Separately, media reports in the lead up to Thursday’s announcement suggested Qantas management had decided not to conduct a partial sale of the airline’s frequent flyer program.

The company said on August 21 it did not comment on speculation about the float or sale of Qantas Loyalty.

“A decision on Qantas Loyalty has not been made,” Qantas said in a statement to the Australian Securities Exchange.

Forecasts suggest the sale of Qantas Loyalty, the business unit which includes Qantas Frequent Flyer and which is one of the best-performing at the airline, could fetch up to $2.5 billion.

However, analysts were lukewarm on the idea.

“We continue to advocate the retention of the Loyalty business given its importance to the overall QAN customer proposition,” CIMB analysts Mark Williams and Alexander Lu said in a research note dated August 5.

“However, a partial sale or demerger announcement would likely be a positive short-term share price catalyst.”

The market was also looking for any update on Qantas’s discussions with Sydney Airport over the lease of its domestic terminal, which expires in 2019.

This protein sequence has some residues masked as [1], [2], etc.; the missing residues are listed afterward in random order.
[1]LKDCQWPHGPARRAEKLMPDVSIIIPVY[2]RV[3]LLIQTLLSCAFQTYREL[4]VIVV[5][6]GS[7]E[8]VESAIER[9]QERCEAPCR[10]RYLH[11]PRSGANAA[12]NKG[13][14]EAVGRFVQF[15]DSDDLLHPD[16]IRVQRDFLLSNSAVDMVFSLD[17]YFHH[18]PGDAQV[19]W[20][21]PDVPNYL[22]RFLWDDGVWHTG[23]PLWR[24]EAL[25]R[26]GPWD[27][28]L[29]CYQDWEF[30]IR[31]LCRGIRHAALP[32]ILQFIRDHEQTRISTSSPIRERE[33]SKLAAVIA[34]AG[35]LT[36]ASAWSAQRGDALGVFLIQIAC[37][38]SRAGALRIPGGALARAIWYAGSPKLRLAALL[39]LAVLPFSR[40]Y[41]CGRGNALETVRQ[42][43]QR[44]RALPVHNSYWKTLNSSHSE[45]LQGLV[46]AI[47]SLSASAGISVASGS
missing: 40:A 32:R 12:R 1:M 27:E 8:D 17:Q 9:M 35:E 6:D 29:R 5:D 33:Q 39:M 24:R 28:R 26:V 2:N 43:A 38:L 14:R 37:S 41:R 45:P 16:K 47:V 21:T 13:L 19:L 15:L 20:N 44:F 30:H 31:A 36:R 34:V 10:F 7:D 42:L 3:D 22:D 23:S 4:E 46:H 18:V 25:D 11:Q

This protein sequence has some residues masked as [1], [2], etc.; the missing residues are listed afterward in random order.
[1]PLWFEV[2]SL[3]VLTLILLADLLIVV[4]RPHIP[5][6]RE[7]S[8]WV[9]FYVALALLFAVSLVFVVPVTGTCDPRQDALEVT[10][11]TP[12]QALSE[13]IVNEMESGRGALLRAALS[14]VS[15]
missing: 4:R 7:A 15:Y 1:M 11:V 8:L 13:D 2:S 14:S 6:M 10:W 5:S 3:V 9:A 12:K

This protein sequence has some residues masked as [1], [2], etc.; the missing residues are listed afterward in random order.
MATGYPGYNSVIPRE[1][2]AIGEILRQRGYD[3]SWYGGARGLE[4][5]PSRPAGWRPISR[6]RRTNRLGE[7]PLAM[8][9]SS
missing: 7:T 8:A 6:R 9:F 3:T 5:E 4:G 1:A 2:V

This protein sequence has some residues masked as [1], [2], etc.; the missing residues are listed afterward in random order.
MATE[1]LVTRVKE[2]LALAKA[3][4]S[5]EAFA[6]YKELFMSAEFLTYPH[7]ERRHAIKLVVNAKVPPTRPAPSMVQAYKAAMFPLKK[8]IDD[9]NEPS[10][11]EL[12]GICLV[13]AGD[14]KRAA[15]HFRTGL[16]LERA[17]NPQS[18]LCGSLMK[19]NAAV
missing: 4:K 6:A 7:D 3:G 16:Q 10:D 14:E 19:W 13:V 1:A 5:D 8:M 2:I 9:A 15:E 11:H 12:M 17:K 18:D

Sydney Airport chief executive Kerrie Mather said last week there was little to report on the progress of talks between the airport and the airline.

“We are in ongoing discussions with Qantas around that, but there’s ­really no material update,” Mather said during Sydney Airport’s results presentation on August 21.

In terms of market conditions, both Qantas and rival Virgin Australia appeared to be pulling back on capacity growth at the start of 2014/15 – Qantas has flagged zero capacity growth in the local market during the three months to September, while Virgin has swapped some A330 services from Brisbane to Perth with smaller 737 aircraft.

“We note the carriers are indicating a pull back of capacity,” Deutsche Bank analyst Cameron McDonald and Entcho Raykovski said in a research note dated August 1.

“However, we remain cautious given that it will still take time for yield pressures to ease as we continue to believe there is excess capacity in the market.”

Virgin Australia releases its 2013/14 results on Friday. The airline is also expected to be in the red.